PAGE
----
WPC: Rule of Thirds

The rule of thirds is applied by aligning a subject with the guide lines and their intersection points, placing the horizon on the top or bottom line, or allowing linear features in the image to flow from section to section.

summer rule of thirds

The theory is that if you place the point(s) of interest at the intersections, or along the lines you will have a better balanced image and the viewer will interact more naturally. With the photo above you can see that the main figures in this image are more or less in the bottom left sector and the main interest is in the lower half of the photo. I should have balanced the image though by having the horizon along the upper horizontal line.


In learning how to use the rule of thirds (and then to break it) the most important questions to be asking of yourself are:

  • What are the points of interest in this shot?
  • Where am I intentionally placing them?

Wagonga 2

Sometimes it will be necessary to use cropping and editing to re-frame the image so it fits the rules as I have done with the photo below. I liked the pelican and the jetty posts, but felt that the photo was uninteresting overall.


To my eye there was too much unnecessary space on the right of the shot. I wanted to balance the pelican in line with the intersection on the right with its head and beak on the upper horizontal line.

Wagonga 3a

So I did a little cropping from the left and right-hand sides to align the pelican and the post and because the background was a little dull I also converted it to black and white and upped the contrast slightly. Hopefully this has resulted in a better balanced and more interesting image.

Wagonga 3

When taking a close-up or macro shot you might also find yourself with a lovely bokeh background, where the out-of-focus parts are aesthetically blurred, but the subject is sharp. Again, think of the rule of thirds as to where you position your subject.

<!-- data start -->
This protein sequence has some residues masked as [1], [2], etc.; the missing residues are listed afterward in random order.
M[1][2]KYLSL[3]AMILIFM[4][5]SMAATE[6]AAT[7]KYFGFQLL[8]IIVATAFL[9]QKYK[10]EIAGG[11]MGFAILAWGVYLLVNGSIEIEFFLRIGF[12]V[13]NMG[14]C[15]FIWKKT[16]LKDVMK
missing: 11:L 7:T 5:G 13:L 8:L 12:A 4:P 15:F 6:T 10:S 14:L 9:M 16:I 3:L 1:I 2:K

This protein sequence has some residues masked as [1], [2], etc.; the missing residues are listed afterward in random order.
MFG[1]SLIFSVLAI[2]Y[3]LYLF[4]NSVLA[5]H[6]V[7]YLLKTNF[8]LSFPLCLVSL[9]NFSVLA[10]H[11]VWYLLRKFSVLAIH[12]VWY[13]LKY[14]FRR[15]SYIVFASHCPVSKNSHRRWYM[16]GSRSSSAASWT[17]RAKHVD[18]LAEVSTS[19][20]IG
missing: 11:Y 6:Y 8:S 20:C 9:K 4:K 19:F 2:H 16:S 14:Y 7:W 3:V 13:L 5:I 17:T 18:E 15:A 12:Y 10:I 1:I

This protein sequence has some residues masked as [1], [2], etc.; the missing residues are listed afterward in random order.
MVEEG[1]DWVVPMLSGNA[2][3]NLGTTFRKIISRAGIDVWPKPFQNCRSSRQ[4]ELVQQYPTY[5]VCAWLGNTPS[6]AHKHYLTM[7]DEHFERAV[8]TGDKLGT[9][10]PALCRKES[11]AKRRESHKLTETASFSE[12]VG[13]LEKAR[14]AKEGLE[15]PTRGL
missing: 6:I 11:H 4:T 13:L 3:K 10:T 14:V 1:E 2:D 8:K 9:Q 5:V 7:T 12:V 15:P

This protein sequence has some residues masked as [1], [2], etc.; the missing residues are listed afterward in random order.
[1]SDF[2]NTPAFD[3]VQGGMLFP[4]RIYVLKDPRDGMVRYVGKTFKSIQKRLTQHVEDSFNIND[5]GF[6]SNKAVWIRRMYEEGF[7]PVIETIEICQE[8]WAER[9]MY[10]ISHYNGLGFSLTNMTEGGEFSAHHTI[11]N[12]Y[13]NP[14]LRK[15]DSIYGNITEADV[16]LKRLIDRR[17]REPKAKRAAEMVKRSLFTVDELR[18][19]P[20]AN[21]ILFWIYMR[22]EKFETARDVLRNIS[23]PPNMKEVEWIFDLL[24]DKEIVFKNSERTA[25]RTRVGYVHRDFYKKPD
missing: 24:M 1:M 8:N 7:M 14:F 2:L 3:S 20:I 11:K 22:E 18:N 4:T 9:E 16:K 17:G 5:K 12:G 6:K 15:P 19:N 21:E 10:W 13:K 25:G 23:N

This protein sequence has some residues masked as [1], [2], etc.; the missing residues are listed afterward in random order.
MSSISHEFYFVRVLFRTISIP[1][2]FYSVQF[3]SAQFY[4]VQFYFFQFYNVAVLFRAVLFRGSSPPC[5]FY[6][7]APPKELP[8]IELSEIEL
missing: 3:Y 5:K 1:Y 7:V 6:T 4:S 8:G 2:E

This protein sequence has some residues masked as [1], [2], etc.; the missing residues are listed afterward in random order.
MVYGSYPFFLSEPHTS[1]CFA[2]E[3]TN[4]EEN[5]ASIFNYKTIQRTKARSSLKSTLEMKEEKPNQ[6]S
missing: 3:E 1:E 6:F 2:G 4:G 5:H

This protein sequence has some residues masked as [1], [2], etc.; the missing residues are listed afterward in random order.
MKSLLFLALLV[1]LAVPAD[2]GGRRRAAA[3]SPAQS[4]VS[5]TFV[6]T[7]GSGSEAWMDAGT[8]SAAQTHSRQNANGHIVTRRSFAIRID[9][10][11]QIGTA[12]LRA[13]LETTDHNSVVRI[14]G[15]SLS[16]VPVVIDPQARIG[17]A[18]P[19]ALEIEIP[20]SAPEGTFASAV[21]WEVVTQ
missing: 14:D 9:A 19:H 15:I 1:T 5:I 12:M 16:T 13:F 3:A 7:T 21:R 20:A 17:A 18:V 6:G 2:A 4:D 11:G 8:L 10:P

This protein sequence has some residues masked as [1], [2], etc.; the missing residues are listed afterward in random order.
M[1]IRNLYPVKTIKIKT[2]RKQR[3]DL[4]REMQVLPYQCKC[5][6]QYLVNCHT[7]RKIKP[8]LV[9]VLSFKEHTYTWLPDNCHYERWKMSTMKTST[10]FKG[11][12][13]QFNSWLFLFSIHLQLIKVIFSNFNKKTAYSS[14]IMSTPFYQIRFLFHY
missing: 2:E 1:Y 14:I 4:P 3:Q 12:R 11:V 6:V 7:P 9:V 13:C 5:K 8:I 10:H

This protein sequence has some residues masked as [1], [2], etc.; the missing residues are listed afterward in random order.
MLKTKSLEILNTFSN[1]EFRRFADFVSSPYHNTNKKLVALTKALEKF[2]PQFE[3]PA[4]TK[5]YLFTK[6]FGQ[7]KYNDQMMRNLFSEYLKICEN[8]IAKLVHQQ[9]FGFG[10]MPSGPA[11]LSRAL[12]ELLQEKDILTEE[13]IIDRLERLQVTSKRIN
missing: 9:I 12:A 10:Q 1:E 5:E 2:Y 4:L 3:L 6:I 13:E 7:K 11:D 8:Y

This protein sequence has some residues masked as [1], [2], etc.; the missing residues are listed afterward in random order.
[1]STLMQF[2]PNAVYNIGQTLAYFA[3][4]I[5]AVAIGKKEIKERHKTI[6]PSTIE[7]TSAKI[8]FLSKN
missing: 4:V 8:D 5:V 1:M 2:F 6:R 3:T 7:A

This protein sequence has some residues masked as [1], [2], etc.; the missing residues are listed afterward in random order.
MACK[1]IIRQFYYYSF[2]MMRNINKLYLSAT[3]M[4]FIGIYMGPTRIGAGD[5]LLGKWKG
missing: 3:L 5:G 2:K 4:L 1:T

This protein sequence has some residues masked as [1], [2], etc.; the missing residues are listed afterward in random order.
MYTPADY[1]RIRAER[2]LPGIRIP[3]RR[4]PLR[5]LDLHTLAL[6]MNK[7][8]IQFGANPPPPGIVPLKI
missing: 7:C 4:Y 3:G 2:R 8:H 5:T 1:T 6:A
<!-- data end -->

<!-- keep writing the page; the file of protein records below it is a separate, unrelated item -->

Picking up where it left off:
flamingo plant

Rules are of course meant to be broken, but it is worthwhile understanding the ‘rules of thirds’ first so that you understand why you want to break the rule.

lunchThis creative plate of food is more or less centred in my photograph. The reason for this is because I want you to focus on the food, and this composition felt right to me. I often shoot on instinct and although I have the idea of the ‘rules of thirds’ in my head I also consider the subject, the light and how I want to ‘frame’ the image.

I hope you find this useful and if you have any additional information to add then please do so in the comments. I’m not a ‘technical’ photographer so I have explained this in very simplistic terms.

Weekly Photo Challenge: Object

Cheri asks “In this week’s challenge, I’d like you to use one tangible object as both your inspiration and subject.”

There is a rule of thirds in photography (imagine your photo with a grid of nine squares) which basically says that you should position your focal point on the intersection of one of the horizontal and vertical lines so that the composition of the  subject is pleasing.


There is also a time when you should break the rules, when placing the subject in the centre actually works.  Here I have positioned the padlock almost in the dead centre to capture a glimpse of another padlock fastened to the metal twisted wire below. If I cropped the image in either direction then the lock would have been isolated – it wasn’t as you can see in the header photo above – but I focused on this one because of its colour and the fact that it looks like a heart.

Note on photos: Butcher’s Bridge, Ljubljana, Slovenia
Couples write their names on a padlock, lock it and throw the key into the river – thus locking in their love for one another forever. The trend is believed to have been inspired by a cult novel, “I Want You” by Federico Moccia, who says it is “better than disfiguring graffiti”.

If you would like to see what others have come up with for this challenge then go to the Daily Post @ WordPress Weekly Photo Challenge